Thirty new patients have contacted Sky News following our investigation into the treatment of adolescents in mental health units run by a single provider.
They include a 16-year-old boy whose mother told us that her son’s self-harm has increased.
Rachel Vickers said of her son Tyson, “He looked like he had been in a car accident,” and Tyson Vickers added, “I felt like they had given up on me.”
In October, Sky News revealed serious allegations of failure to care for more than twenty former patients in units run by The Huntercombe Group, now part of Active Care Group.
Content Warning: This article contains references to self-harm
Since then, dozens of former patients have contacted us independently of each other.
They have made further claims about concerns such as excessive use of restraint and inadequate supervision, which allegedly leaves patients at greater risk of self-harm.
In response to our joint inquiry with The Independent, the Department of Health described the new allegations of ill-treatment as “deeply worrying”.
Sixteen-year-old Tyson Vickers is one of a number of new patients who have come forward in response to our initial investigation.
He spent two months in the Maidenhead unit from the beginning of March this year; he says that during the time he was there he felt “like a lost cause in the mental health system”.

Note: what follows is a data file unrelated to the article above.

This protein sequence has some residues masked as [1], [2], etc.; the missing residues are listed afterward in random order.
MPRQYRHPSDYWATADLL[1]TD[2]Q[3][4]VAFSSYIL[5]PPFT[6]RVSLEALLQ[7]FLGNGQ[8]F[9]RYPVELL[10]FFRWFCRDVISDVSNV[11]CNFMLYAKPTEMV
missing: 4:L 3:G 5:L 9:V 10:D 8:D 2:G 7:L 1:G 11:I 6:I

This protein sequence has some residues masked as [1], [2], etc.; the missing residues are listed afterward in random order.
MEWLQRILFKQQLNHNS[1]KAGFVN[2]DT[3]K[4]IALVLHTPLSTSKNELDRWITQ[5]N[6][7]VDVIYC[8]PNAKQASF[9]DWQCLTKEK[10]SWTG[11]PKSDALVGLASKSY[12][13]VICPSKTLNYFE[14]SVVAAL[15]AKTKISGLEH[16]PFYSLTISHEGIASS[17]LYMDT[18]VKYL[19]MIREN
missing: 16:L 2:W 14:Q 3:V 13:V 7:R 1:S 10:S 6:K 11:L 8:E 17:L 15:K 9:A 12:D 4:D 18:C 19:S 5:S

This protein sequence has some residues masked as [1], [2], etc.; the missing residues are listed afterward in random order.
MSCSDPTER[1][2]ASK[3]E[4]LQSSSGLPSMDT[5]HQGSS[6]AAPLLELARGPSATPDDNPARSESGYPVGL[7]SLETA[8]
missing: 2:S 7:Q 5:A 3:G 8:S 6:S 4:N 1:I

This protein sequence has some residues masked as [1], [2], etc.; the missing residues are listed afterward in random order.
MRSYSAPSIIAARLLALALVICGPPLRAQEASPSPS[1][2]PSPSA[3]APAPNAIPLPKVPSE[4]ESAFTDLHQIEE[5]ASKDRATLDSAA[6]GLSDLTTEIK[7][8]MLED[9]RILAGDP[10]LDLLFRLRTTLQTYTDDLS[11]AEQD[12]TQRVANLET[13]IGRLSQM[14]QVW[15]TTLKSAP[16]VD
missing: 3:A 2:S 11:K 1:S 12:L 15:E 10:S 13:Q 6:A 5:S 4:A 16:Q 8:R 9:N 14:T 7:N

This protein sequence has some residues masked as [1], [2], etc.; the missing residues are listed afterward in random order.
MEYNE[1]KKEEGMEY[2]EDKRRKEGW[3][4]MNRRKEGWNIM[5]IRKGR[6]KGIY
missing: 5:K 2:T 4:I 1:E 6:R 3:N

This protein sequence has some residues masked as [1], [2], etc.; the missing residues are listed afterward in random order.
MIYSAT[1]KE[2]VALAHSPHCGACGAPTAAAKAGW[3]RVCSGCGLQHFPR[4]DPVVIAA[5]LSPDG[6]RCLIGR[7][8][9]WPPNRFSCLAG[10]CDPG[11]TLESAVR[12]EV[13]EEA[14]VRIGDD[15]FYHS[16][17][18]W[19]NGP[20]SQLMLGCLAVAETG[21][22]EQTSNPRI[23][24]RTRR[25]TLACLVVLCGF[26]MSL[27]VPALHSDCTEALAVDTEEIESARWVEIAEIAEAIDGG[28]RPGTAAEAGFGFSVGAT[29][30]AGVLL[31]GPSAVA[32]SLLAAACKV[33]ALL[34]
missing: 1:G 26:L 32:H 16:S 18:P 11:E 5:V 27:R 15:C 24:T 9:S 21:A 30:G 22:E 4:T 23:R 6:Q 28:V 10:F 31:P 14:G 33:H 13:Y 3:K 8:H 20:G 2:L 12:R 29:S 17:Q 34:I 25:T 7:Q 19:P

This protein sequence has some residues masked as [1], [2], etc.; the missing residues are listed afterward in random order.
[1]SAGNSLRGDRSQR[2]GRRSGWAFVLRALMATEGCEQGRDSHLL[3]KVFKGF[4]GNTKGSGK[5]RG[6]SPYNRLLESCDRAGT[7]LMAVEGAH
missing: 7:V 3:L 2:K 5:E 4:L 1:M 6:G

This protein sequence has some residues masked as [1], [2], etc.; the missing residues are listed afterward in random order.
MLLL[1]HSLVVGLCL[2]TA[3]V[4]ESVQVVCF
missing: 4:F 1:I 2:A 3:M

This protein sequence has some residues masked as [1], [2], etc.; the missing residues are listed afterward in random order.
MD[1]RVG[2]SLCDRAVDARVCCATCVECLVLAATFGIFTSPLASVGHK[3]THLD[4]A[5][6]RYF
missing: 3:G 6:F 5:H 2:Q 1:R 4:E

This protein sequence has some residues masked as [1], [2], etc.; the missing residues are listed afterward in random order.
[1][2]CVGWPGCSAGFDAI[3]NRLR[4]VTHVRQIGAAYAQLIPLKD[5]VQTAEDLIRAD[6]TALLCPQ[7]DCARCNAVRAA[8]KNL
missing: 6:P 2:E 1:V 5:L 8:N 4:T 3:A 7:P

Tyson told us that he entered the unit because “I couldn’t keep myself safe.” But he says that he did not receive the specialized intervention that he expected.
His mother, Rachel, said: “I could see that he was getting much worse. We were seeing a lot more self-harm, erratic behavior leading to him needing to be restrained, which we hadn’t had to do at home. I was realizing that he wasn’t was being cared for.
“He had cuts on his arms. He was bandaged on both arms. He had a huge black eye. I mean, he looked like he’d been in a car accident.”
Tyson is autistic and transgender. It is not easy to talk about his time in the unit. He said he would ask staff to “refer to me as a man and by the name Tyson with ‘he’ pronouns.”